- 'Glam? The kitchen is a brutal space'
May 11, 2013
McKinsey and World Bank alumnus Rohini Dey speaks on quitting a cool bank job to delve into the world of two bold cuisines.
- Edutainment 2. 0
May 11, 2013
Websites, video channels and tweeters that put the fun back into learning.
- IK kurtas
May 11, 2013
Pak designer makes a unique style statement in support of Imran Khan.
- In This Section
- Entire Website
From the Times Of India
- MOST POPULAR
Biscuits, beer and bands
Chocolate !" "Belgian fries!" "Good beer there!" "Nice waffles!" These are a few of the things I hear when people find out I'm from Belgium. It is true that the country has a great culinary heritage but there is more to see (and taste) than that.
For one, Belgians love bizarre stories and take pride in odd monuments. The two often come together. Head to the centre of Brussels, the capital, and you will find many tourists agglutinated, like flies on garbage, around a bronze statue of a small boy peeing. There are many myths revolving around the Manneken Pis (literally "the small boy pee" ) but the most famous is probably the story of a 14th-century boy, Julianske, who saved the town from a plot to blow it up by urinating on the explosives.
A little further down the street is UNESCO World Heritage La Grand Place, which is the heart of Brussels. The Grand Place will take you back to the 17th century with its tall antique facades. Why not enjoy the historic buildings while eating biscuits from one of the best biscuit makers in the world, Dandoy, just down the street.
Located on the Grand Place is the Brussels Town Hall. It is said that the architect, realising the building was asymmetrical after construction, jumped off the 96-metre-high tower.
From there one might climb the Mont des Arts, passing by the beautiful Musical Instruments Museum and finally arriving at Brussels Park where free concerts are held during weekends all summer.
Belgium is the stage to many music festivals of eclectic and different styles. The capital holds the Brussels Summer Festival in August for a period of ten days in the heart of the city. It is the occasion for citizens and tourists to spend warm summer nights outside enjoying music and beer.
In the more residential part of Brussels, on the Place Flagey, you will find the best fries of the capital at the "fritkot" Frit'Flagey that you can enjoy sitting by the peaceful ponds of Ixelles.
After visiting the capital, one must see Bruges, often called the Venice of the North, and its scenic views. Bruges is a must for all medieval architecture enthusiasts and chocolate lovers. The town centre has been part of UNESCO World Heritage since 2000 and is worth a visit. Take a boat on the canals and discover Bruges historical wonders. If looking for a place away from the noisy and busy streets of Bruges, you could visit one of the town's numerous parks while enjoying a picnic.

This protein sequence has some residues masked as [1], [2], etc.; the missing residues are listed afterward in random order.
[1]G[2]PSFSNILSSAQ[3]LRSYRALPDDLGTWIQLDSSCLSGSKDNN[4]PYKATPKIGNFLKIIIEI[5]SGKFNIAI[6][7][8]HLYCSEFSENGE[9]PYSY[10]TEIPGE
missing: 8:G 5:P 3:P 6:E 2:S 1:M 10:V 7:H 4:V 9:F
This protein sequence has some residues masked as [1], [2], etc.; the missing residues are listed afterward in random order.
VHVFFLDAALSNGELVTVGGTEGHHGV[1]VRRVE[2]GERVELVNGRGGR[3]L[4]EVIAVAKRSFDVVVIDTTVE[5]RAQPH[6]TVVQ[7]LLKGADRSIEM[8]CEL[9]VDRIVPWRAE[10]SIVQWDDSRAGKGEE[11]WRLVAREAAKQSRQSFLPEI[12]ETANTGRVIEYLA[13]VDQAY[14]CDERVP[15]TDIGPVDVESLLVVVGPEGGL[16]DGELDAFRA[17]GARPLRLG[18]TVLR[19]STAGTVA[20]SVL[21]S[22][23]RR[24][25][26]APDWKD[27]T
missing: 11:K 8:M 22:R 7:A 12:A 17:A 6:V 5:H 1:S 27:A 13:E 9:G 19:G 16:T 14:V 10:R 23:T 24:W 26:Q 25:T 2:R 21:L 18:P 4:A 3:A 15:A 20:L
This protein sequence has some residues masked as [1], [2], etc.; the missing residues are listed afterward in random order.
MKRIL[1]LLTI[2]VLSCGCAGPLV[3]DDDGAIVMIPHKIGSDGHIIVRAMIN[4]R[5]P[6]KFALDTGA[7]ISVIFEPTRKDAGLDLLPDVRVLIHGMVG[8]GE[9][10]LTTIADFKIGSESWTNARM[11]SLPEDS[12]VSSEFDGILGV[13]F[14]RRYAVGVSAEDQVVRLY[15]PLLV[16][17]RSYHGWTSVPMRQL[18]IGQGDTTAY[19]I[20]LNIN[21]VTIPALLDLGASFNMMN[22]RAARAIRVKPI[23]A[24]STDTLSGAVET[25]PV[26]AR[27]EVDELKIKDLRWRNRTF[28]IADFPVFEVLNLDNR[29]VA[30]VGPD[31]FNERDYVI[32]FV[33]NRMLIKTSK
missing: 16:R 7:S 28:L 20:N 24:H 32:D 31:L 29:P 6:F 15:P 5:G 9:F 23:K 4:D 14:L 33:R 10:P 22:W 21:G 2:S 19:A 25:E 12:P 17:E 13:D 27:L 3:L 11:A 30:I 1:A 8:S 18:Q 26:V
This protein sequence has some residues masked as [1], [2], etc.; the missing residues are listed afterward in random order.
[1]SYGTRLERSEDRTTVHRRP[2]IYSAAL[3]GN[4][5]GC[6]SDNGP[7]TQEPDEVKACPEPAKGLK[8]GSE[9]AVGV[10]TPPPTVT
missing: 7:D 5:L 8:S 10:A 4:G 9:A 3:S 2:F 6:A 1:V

Not far from Bruges is the Jerusalem of the North, Antwerp, famous for its diamonds and its zoo. On arrivalby train, make a right outside the station and you will find yourself in the Antwerp Zoo. Opposite the station, just underneath the Antwerp Diamond Bourse, are the best falafels in the country. Many kosher bakeries are to be found in the area (mostly around Pelikaanstraat) and it is hard to resist the Jewish delights, especially from Kleinblatt on Provinciestraat. Antwerp is a great destination for shopping addicts and is the fashion capital of Belgium;it is also home to the second largest port in Europe.
Don't miss out on wandering in the old town, one of the most beautiful in Belgium.
At a glance
India has direct flights to Brussels. Eurostar offers great connections from London. The main Belgian cities are connected to Brussels by railway and usually have direct trains several times an hour. Train journeys generally do not exceed an hour and the SNCB (national Belgian train service) offers combined services with certain resorts and parks (eg: train ticket + entry to the Antwerp Zoo, museums, adventure parks, etc. ) and tickets can also include rental bicycles that are located outside Belgian train stations
When to go:
Spring and summer, May to August. Summer is the season when culture blooms everywhere in the country with festivals, summer activities, outdoor cultural events, etc
Belgian fries, chocolate, mussels and beer are a must but many different kinds of international cuisine restaurants can be found in the big cities, from Indian to Bulgarian
There is a wide range of accommodation from small budget youth hostels to the luxury five-star hotels. Budget accommodation is usually very decent
What to bring back:
Dentelle de Bruxelles (Brussels lacework), although ensure it is made in Brussels for the good quality one. Chocolate and beer (can also be purchased at the airport and train stations but expect the price to go up). Diamonds from Antwerp or a mini Manneken Pis.
Register for Full Access to the Crest Edition
Don't have a Facebook Account? Sign up for Times Crest here.